Meet Your New, Improved Webmaster, Cyborg Chris
My (first) eye surgery was a success!

And I felt that it was important for me to write a little something about it, considering the totally unexpected reaction I got from my initial post on the matter. In short, I was completely blown away by the show of support I received from you regular visitors, and the "DBZ web community" in general. This editorial is totally off-topic, but some of you have expressed interested in my "story," so here it is.

I woke up on Wednesday, August 16 knowing that I was about to take a huge step in my life, and whatever excitement I felt was drowned out by a huge cloud of nervousness and agitation that had been following me around for a week and was now denser than ever. I didn't actually have a ride to the hospital, and was going to have to walk/bus my way there. The lack of an "outside motivator" was making it far too easy for me to contemplate chickening out. But I decided ultimately that I was going to have to go through with it one way or the other, and I checked my e-mail before I left. I was quite shocked to see that within nine hours of my post to alt.fan.dragonball, almost 50 people had sent me messages of good luck. I then checked PlanetNamek.com, which I have sort of developed a habit of doing first thing in the morning, and my jaw dropped when I saw Mr.E note about my surgery. I was immensely flattered to see that my "medical issues" were considered big enough news for PN's front page, and was amazed at the over 50 posts to the message board wishing me good luck.

At that point, it suddenly became a whole lot easier for me to get my cowardly butt in gear and leave the house, so I popped one of the valium tablets that Dr. Adams had given me and I was on my way. I remember walking to the bus stop with a big smile on my face, marvelling at the fact that somebody, a BUNCH of people actually, were rooting for me. That was just what I needed.

The operation itself was quite an experience, part of which, I would find out afterwards, I wasn't really supposed to have. But I'll get to that.

I was initially greeted by a bunch of female nurses, who put me into the little gurney-thingy, covered me with a heated blanket, and then stood around for a while and poked me with needles and such. Since I wasn't wearing my contacts at the time, I couldn't see anything, but I'm pretty sure at least one of them was hot. The anesthesiologist entered next, who put some numbing drops into my eye and then let me know that I was about to be "tranquilized." Soon after she told me this, I started feeling really good, and began to float around in my own personal world of candy canes and enchanted frogs. Minutes later, I was rolled into the operating room itself, and while I was quite drugged, I was still conscious and very much aware of my surroundings, which sobered me up a bit. Wasn't I supposed to be knocked out for this thing? I'd known three other people who'd had the same procedure done, and two of them had been fully put under. The other guy was crazy enough to volunteer to be conscious for it, which I had no desire of doing. But apparently the anesthesiologist had, for whatever reason, decided at the last moment to go for the "numb his eye and leave him conscious" approach with me. Let me tell you, the operating room is a hell of a time to find that out, but it was too late for me to do anything about it now. I was going to witness the procedure live and in person.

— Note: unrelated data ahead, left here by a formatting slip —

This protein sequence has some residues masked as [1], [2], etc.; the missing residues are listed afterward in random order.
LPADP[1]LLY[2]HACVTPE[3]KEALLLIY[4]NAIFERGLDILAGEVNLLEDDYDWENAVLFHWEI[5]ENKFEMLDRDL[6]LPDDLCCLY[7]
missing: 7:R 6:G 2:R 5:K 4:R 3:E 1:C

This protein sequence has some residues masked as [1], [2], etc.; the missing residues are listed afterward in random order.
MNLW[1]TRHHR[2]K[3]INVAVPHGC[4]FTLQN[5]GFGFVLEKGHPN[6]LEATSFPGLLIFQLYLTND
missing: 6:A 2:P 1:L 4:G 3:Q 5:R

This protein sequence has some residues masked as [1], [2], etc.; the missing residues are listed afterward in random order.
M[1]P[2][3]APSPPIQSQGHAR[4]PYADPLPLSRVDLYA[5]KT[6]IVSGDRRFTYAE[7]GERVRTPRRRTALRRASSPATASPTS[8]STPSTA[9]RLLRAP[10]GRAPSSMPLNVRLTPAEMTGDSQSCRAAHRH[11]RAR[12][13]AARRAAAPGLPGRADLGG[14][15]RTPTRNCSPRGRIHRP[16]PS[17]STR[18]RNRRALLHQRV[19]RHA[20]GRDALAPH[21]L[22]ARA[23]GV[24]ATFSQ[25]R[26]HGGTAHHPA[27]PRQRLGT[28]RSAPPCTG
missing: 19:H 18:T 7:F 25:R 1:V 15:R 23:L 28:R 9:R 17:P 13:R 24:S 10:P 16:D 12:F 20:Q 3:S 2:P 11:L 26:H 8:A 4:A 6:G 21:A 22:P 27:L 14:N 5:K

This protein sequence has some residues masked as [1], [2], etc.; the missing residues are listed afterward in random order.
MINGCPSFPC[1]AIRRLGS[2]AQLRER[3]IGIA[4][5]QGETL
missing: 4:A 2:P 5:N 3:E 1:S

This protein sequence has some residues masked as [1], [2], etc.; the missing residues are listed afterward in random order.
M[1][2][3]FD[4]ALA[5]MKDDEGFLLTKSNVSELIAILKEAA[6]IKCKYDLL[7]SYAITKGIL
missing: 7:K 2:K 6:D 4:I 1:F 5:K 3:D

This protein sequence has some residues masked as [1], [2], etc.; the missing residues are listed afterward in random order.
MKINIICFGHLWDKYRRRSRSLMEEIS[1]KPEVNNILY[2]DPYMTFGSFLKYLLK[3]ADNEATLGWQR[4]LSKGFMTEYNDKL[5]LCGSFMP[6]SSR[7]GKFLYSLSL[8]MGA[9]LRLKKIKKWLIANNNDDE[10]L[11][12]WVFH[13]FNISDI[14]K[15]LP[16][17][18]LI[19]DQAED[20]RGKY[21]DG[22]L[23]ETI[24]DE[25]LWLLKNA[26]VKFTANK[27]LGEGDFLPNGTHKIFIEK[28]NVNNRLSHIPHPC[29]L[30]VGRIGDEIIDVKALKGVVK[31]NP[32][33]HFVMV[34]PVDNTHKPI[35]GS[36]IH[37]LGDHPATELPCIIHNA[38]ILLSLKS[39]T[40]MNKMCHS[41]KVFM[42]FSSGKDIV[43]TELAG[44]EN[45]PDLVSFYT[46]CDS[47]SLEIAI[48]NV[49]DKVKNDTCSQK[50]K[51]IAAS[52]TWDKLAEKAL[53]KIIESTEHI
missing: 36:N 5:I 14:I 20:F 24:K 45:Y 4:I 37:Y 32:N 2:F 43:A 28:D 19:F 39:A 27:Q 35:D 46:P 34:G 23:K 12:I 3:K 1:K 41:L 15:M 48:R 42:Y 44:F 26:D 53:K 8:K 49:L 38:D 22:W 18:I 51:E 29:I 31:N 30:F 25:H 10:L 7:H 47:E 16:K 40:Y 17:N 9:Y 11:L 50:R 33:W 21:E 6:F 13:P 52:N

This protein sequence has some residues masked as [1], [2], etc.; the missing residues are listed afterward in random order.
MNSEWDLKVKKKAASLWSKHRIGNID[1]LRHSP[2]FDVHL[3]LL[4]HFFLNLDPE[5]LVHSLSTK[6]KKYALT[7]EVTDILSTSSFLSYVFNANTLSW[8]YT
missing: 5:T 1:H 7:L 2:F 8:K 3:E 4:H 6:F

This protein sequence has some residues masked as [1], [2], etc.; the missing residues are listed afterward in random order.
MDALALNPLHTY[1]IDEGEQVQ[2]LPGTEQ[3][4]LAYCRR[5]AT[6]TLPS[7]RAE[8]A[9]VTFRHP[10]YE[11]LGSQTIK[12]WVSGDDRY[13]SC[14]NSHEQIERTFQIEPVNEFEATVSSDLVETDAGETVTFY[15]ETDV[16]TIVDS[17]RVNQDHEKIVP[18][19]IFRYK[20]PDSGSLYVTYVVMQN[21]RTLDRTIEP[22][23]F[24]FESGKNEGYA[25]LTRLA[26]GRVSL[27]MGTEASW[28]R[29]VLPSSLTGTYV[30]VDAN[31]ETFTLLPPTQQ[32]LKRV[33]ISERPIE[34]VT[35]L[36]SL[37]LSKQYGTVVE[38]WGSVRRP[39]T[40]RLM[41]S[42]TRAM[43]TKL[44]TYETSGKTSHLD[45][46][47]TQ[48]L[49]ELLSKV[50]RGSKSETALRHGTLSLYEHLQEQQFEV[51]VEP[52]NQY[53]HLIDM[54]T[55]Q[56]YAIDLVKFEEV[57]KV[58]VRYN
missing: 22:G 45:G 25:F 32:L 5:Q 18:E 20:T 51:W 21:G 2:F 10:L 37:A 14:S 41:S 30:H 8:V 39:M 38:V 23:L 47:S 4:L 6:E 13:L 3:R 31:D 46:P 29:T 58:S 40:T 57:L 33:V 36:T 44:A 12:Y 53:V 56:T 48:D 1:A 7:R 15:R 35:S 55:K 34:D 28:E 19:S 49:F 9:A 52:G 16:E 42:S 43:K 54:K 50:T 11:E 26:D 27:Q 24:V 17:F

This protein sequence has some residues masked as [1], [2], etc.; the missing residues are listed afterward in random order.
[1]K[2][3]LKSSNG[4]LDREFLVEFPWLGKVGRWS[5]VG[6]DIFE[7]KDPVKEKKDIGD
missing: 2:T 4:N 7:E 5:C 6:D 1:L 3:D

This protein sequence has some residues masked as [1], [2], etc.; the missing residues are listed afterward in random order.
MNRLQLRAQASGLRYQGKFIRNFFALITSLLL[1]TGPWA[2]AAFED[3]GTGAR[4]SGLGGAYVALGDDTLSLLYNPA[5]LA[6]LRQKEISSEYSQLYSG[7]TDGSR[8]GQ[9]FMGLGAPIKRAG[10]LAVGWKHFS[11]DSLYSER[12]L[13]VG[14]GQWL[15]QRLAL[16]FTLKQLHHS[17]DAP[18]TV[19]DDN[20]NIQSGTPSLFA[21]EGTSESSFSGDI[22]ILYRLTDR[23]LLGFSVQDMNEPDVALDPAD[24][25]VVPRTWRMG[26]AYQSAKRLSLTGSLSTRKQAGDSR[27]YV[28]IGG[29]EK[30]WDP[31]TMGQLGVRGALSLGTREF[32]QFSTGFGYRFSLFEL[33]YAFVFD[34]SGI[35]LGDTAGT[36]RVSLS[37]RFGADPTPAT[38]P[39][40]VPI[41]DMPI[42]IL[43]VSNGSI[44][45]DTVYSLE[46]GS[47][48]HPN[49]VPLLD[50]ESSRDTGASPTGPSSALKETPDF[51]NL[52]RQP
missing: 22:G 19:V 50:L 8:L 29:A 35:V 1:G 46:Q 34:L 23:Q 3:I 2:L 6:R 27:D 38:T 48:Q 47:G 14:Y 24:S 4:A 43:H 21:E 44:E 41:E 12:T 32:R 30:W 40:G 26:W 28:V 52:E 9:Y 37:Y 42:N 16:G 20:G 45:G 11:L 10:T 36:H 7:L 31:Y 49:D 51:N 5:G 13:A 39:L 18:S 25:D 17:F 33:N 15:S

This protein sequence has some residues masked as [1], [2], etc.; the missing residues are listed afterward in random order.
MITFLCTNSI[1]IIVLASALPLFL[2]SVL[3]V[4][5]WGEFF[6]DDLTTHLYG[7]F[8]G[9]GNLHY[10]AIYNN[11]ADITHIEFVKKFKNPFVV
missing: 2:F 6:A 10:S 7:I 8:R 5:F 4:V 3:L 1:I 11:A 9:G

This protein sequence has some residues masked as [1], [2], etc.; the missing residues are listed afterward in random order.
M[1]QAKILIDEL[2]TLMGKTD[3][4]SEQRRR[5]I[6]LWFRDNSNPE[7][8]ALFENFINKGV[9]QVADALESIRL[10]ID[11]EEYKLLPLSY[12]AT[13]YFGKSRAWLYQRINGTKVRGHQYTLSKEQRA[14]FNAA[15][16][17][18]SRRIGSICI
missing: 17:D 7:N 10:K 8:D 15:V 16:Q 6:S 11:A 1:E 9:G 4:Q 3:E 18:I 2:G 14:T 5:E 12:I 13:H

Dr. Adams approached me next, and I managed to stammer out a few drug-induced pleasantries, which he returned. This was actually the very same guy who had removed my lenses in the first place when I was five years old, and I got a kick out of the fact that he was about to reverse the process. He started by covering my entire face, save for my right eye, with a towel, and then put a pair of headphones over my ears. It was some sort of classical music, but I don't remember exactly what. He then clasped my eyelids open, Clockwork Orange-style, and switched on an impossibly bright light directly above me. Every 30 seconds or so my eye would get a splash of moisture, but other than that, I could not blink or close it. I was not enjoying this at all, and I found the whole thing a little disturbing.

And then the cutting began. He made an incision just above my cornea and I saw something (I'm not sure exactly what) being peeled back. At that point, I pretty much lost all rational thought, along with any visual comprehension that I'd had, and all I remember my eye sensing for the rest of the operation was the brightness of the light, the occasional burst of moisture, and, oh yes, the pain. It started with a dull ache as Dr. Adams was positoning the lens, which upset me because I thought that my eye was supposed to be numb. I started to worry, and the fear made the pain worse. I remember listening to my heartbeat on the EKG, and it began to increase noticeably at this point. Dr. Adams continued the operation, and I heard him asking for this and that, and for such and such to go there and do so and so. But my ears really perked up when he mentioned to the others that he was going to have to put sutures in to seal up the incision, which I did not take very well. I am not a big fan of stitches, particularly when my eye is involved and I am conscious. And I remember the suturing quite vividly, as I felt each stitch going in and coming out, the greatest sensation being when he clipped off the ends. I let out a little groan each time he did this, and I started squirming and kicking somewhat involuntarily. The anesthesiologist told me to stop doing that because it was making my head move, so I obeyed and clenched my fists instead. Apparently, that wasn't OK either, and I was told that clenching was making my blood pressure go up. So I decided that I'd just go back to the groaning, which no one seemed to have a problem with. I don't remember exactly what was going through my mind at the time, except for one thing: Yes, admitting this may make me sound like a total pansy, but I desperately wanted nothing more than a hand to squeeze. It was one of those times where you're so mentally screwed up that you become a child again, and you need that maternal reassurance. After what could have been 5 minutes or a half hour (I completely lost track of time once he actually started working in my eye) Dr. Adams was finished suturing. He then put a shield over my eye, taped it on, and had me rolled out of the operating room.